Hazard Assessment of Abraded Thermoplastic Composites Reinforced with Reduced Graphene Oxide

Savvina Chortarea, Ogul Can Kuru, Woranan Netkueakul, Marco Pelin, Sandeep Keshavan, Zhengmei Song, Baojin Ma, Julio Gómes, Elvira Villaro Abalos, Luis Augusto Visani de Luna, Thomas Loret, Alexander Fordham, Matthew Drummond, Nikolaos Kontis, George Anagnostopoulos, George Paterakis, Pietro Cataldi, Aurelia Tubaro, Costas Galiotis, Ian KinlochBengt Fadeel, Cyrill Bussy, Kostas Kostarelos, Tina Buerki-Thurnherr, Maurizio Prato, Alberto Bianco, Peter Wick

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Graphene-related materials (GRMs) are subject to intensive investigations and considerable progress has been made in recent years in terms of safety assessment. However, limited information is available concerning the hazard potential of GRM-containing products such as graphene-reinforced composites. In the present study, we conducted a comprehensive investigation of the potential biological effects of particles released through an abrasion process from reduced graphene oxide (rGO)-reinforced composites of polyamide 6 (PA6), a widely used engineered thermoplastic polymer, in comparison to as-produced rGO. First, a panel of well-established in vitro models, representative of the immune system and possible target organs such as the lungs, the gut, and the skin, was applied. Limited responses to PA6-rGO exposure were found in the different in vitro models. Only as-produced rGO induced substantial adverse effects, in particular in macrophages. Since inhalation of airborne materials is a key occupational concern, we then sought to test whether the in vitro responses noted for these materials would translate into adverse effects in vivo. To this end, the response at 1, 7 and 28 days after a single pulmonary exposure was evaluated in mice. In agreement with the in vitro data, PA6-rGO induced a modest and transient pulmonary inflammation, resolved by day 28. In contrast, rGO induced a longer-lasting, albeit moderate inflammation that did not lead to tissue remodeling within 28 days. Taken together, the present study suggests a negligible impact on human health under acute exposure conditions of GRM fillers such as rGO when released from composites at doses expected at the workplace.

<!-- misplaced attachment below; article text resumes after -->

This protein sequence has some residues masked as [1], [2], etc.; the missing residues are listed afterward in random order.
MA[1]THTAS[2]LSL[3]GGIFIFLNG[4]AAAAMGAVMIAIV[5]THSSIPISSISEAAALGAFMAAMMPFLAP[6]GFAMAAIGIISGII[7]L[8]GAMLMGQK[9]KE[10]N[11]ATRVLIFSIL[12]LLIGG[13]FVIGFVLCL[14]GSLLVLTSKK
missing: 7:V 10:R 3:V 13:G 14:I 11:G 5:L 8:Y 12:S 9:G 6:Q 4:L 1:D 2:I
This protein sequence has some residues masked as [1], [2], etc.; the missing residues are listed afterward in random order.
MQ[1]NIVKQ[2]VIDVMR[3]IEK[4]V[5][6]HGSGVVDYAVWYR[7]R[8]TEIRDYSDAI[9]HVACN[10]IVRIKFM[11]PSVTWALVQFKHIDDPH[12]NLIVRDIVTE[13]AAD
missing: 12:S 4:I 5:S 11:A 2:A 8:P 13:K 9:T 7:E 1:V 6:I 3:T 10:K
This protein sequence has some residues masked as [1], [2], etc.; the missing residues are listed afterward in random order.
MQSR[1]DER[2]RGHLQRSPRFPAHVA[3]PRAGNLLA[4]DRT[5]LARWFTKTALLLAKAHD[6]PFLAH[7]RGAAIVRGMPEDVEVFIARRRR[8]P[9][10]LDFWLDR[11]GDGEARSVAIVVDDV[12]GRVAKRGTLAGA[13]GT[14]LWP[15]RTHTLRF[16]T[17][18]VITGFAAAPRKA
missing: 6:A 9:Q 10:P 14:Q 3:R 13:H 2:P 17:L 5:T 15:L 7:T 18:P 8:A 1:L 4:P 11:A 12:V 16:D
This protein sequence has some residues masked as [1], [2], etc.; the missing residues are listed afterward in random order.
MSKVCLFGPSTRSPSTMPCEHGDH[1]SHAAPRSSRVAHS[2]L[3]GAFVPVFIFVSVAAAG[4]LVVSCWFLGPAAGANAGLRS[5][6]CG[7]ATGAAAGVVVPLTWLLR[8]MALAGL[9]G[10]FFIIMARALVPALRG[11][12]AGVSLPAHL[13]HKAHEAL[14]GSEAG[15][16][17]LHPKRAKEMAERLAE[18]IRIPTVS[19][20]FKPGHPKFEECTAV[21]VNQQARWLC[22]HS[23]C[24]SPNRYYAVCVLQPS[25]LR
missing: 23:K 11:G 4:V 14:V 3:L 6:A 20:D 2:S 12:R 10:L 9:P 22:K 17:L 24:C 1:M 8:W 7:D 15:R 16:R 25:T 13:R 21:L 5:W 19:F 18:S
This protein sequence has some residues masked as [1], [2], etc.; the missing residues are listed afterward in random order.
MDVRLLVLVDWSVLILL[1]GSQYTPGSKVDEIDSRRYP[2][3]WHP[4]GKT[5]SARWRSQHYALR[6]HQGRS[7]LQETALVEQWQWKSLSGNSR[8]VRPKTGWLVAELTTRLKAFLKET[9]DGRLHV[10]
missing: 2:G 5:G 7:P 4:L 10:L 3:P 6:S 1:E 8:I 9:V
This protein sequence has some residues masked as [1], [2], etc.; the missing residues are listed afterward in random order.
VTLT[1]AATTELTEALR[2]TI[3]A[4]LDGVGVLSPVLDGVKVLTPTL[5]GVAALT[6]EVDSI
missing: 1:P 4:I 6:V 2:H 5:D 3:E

Original languageEnglish
Article number129053
JournalJournal of Hazardous Materials
Publication statusPublished - 5 Aug 2022


  • graphene
  • plastics
  • composite
  • safety
  • risk
  • toxicology
  • multidisciplinary

Research Beacons, Institutes and Platforms

  • Advanced materials
  • Digital Futures
  • Sustainable Futures
  • Lydia Becker Institute
  • National Graphene Institute
  • Manchester Environmental Research Institute


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